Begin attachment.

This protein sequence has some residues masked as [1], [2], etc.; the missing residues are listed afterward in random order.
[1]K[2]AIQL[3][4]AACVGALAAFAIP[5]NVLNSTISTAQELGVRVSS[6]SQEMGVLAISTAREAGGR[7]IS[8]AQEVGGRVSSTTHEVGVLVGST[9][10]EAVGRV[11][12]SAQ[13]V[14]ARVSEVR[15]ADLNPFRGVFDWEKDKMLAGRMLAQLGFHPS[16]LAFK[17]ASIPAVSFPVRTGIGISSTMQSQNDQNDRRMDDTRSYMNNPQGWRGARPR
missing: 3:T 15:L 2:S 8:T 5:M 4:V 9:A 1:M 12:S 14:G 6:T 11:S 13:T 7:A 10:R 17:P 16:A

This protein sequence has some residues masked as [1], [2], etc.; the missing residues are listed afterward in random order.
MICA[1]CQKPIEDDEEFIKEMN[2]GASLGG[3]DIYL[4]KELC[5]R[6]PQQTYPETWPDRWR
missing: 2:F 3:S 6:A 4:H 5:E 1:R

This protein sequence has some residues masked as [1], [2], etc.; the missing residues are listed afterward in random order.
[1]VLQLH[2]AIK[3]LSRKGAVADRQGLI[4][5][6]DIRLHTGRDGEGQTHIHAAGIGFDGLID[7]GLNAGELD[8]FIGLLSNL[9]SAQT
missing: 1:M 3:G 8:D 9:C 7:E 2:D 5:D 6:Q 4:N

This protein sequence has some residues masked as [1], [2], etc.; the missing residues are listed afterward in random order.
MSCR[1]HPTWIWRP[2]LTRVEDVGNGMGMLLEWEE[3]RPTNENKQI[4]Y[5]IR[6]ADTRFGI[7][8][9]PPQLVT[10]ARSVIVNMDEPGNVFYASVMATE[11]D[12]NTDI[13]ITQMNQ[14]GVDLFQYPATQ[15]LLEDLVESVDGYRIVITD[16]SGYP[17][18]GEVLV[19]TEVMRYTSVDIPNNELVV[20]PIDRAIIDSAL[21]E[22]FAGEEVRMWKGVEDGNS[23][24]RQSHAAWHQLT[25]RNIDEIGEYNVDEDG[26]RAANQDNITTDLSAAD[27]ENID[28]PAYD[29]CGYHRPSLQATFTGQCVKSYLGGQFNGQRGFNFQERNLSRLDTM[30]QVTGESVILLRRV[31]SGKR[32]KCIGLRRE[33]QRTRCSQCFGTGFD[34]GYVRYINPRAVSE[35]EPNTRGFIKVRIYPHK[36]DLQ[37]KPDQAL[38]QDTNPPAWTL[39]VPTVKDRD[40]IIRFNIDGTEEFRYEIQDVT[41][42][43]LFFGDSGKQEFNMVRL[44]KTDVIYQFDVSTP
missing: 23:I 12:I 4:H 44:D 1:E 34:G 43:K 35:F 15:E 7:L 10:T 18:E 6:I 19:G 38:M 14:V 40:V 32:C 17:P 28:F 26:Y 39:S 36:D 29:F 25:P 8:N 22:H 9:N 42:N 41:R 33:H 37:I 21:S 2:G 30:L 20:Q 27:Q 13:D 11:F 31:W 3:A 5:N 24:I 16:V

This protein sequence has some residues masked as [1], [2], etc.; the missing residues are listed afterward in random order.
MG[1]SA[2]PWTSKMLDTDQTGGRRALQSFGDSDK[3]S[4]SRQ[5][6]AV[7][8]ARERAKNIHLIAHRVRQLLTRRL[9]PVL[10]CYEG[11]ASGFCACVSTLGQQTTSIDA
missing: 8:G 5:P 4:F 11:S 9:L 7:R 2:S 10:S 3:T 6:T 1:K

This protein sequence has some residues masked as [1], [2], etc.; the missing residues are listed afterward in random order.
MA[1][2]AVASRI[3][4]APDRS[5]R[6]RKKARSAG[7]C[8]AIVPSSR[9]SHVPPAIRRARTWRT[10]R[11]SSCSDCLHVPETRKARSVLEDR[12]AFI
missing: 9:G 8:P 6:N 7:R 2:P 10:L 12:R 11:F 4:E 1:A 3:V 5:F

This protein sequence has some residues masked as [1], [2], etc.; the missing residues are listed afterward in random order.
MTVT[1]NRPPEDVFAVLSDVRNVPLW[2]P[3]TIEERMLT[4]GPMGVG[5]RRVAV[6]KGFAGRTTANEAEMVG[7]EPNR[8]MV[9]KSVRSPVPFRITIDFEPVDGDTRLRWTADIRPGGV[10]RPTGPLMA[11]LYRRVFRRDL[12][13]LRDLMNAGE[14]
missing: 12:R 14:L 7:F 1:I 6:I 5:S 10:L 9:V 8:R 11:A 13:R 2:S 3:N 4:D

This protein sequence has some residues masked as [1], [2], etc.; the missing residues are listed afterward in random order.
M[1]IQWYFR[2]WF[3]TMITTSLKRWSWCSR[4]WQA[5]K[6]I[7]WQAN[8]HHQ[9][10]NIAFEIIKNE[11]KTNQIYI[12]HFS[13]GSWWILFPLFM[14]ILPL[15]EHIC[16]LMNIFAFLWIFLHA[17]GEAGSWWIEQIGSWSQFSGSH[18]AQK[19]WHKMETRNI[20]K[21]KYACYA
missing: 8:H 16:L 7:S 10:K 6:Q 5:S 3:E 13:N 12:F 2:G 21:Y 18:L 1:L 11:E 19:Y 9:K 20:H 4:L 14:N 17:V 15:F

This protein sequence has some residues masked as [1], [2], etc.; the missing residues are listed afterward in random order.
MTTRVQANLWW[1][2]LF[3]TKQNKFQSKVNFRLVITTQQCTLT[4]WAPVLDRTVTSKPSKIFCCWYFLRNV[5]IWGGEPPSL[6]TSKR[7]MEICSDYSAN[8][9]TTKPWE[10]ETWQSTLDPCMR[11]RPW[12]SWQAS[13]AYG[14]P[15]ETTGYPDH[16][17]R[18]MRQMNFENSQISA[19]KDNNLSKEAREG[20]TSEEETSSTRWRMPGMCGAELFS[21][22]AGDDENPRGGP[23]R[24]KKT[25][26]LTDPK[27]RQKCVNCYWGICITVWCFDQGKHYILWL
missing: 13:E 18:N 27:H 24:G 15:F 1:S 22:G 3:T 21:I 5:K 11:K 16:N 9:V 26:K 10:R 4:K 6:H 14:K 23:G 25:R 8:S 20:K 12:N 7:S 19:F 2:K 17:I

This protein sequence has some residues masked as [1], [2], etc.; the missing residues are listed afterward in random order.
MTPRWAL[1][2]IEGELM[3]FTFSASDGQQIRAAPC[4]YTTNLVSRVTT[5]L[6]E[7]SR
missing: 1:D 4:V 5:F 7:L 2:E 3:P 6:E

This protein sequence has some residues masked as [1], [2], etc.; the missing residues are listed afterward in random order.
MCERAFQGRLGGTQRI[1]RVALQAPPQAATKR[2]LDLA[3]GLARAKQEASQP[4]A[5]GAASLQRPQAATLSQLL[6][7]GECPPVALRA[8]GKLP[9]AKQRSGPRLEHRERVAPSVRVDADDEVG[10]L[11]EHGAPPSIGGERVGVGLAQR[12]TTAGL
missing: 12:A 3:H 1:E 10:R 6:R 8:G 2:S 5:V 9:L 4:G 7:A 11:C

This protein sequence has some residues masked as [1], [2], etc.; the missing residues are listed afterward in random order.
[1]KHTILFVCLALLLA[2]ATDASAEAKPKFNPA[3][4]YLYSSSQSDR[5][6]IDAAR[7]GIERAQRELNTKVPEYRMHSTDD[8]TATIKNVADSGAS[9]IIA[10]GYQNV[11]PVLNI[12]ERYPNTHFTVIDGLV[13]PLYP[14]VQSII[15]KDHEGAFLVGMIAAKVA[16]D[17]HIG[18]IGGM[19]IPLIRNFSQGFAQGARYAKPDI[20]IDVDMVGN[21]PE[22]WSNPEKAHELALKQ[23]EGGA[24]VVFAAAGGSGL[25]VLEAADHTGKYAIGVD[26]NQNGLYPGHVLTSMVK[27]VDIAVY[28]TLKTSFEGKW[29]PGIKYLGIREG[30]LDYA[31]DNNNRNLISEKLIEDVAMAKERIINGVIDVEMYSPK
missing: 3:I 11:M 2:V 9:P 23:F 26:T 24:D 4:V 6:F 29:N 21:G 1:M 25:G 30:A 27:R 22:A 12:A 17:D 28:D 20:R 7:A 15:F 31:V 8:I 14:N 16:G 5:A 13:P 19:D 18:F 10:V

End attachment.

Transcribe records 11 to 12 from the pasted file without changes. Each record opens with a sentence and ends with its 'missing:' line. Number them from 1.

This protein sequence has some residues masked as [1], [2], etc.; the missing residues are listed afterward in random order.
MCERAFQGRLGGTQRI[1]RVALQAPPQAATKR[2]LDLA[3]GLARAKQEASQP[4]A[5]GAASLQRPQAATLSQLL[6][7]GECPPVALRA[8]GKLP[9]AKQRSGPRLEHRERVAPSVRVDADDEVG[10]L[11]EHGAPPSIGGERVGVGLAQR[12]TTAGL
missing: 12:A 3:H 1:E 10:R 6:R 8:G 2:S 5:V 9:L 4:G 7:A 11:C

This protein sequence has some residues masked as [1], [2], etc.; the missing residues are listed afterward in random order.
[1]KHTILFVCLALLLA[2]ATDASAEAKPKFNPA[3][4]YLYSSSQSDR[5][6]IDAAR[7]GIERAQRELNTKVPEYRMHSTDD[8]TATIKNVADSGAS[9]IIA[10]GYQNV[11]PVLNI[12]ERYPNTHFTVIDGLV[13]PLYP[14]VQSII[15]KDHEGAFLVGMIAAKVA[16]D[17]HIG[18]IGGM[19]IPLIRNFSQGFAQGARYAKPDI[20]IDVDMVGN[21]PE[22]WSNPEKAHELALKQ[23]EGGA[24]VVFAAAGGSGL[25]VLEAADHTGKYAIGVD[26]NQNGLYPGHVLTSMVK[27]VDIAVY[28]TLKTSFEGKW[29]PGIKYLGIREG[30]LDYA[31]DNNNRNLISEKLIEDVAMAKERIINGVIDVEMYSPK
missing: 3:I 11:M 2:V 9:P 23:F 26:T 24:D 4:V 6:F 29:N 21:G 1:M 25:G 30:A 27:R 22:A 12:A 17:D 28:D 20:R 7:A 15:F 31:V 8:I 14:N 16:G 5:A 13:P 19:D 18:F 10:V